Via the CNET News.com, Google now encrypts all its cloud storage customer data. The company announced on August 15, 2013 that all cloud storage data will be automatically encrypted at no charge to its customers in order to provide additional security in light of the recent NSA surveillance scandal.
The encryption has “no visible performance impact,” Google Cloud Storage’s product manager, Dave Barth, wrote in a blog post. “If you require encryption for your data, this functionality frees you from the hassle and risk of managing your own encryption and decryption keys,” he said.
Customers are free to additionally encrypt their data in the cloud should they choose to. Google assured its customers that it does not provide its encryption key to any government. Web firms use encryption key to secure any online communication, which often is demonstrated by the https:// url. Providing a third party with the master encryption key would essentially allow that third party to intercept and decrypt the contents of communication obtained through wiretap. Hmmm … “slippery slope?”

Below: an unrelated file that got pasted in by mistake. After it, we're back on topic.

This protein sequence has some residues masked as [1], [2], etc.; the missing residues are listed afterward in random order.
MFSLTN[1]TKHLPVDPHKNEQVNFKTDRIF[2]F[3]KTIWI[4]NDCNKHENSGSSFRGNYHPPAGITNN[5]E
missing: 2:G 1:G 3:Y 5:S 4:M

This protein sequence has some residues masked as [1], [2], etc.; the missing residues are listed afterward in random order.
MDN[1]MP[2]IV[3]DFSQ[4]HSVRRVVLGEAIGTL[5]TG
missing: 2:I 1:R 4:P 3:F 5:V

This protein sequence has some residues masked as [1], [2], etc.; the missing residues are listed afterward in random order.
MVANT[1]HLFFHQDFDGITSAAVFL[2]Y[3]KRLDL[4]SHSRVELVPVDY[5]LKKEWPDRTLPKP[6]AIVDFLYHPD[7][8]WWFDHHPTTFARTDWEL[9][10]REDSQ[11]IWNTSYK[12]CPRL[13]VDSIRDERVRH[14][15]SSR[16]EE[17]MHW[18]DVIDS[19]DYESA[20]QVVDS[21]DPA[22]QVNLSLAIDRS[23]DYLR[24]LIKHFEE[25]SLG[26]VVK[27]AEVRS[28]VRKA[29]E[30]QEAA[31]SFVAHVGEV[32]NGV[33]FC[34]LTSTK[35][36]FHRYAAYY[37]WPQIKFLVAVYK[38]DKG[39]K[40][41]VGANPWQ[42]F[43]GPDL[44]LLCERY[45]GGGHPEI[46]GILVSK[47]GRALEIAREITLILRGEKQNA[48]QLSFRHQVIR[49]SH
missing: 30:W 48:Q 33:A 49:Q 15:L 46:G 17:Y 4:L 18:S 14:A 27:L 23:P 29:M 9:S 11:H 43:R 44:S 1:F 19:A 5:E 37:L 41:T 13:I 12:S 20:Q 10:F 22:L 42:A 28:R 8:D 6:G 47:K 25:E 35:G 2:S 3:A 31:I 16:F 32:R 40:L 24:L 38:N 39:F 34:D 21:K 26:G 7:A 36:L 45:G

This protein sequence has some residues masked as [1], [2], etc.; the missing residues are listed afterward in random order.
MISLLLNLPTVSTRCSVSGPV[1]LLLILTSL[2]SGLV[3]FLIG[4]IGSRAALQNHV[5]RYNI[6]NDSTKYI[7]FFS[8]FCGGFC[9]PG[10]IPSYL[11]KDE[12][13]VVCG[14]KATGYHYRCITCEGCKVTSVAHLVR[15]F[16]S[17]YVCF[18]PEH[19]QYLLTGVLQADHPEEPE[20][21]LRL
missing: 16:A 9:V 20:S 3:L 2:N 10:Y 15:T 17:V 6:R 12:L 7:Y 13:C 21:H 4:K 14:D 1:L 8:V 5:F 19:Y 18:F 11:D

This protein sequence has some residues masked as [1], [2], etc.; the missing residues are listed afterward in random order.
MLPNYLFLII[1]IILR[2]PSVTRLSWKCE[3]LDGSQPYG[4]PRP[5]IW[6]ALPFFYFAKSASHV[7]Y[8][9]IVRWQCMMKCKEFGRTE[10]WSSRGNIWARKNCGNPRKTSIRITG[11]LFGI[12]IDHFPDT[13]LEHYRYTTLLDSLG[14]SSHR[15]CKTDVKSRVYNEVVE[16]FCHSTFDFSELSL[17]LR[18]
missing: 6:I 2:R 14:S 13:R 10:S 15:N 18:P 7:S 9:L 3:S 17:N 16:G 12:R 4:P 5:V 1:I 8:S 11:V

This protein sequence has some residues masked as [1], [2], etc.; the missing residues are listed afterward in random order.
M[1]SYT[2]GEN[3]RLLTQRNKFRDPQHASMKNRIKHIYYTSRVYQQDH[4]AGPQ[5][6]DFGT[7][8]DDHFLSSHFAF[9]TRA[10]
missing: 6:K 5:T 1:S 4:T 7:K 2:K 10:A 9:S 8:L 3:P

- Declan McCullagh, Feds tell Web firms to turn over user account passwords (CNET News.com, July 25, 2013).
- Declan McCullagh, Feds put heat on Web firms to turn over master encryption keys (CNET News.com, July 24, 2013).
- Seth Rosenblatt, Lavabit chief predicts ‘long fight’ with feds (Q&A) (CNET News.com, August 9, 2013).
- Steven Musil, Silent Circle follows Lavabit in shuttering encrypted emails (CNET News.com, August 8, 2013).
- Paul Rosenzweig, Encryption Keys and Surveillance (Lawfare, August 5, 2013).
- Ken Hanly, Op-Ed: NSA wants encryption keys from Internet providers (Digital Journal, July 25, 2013).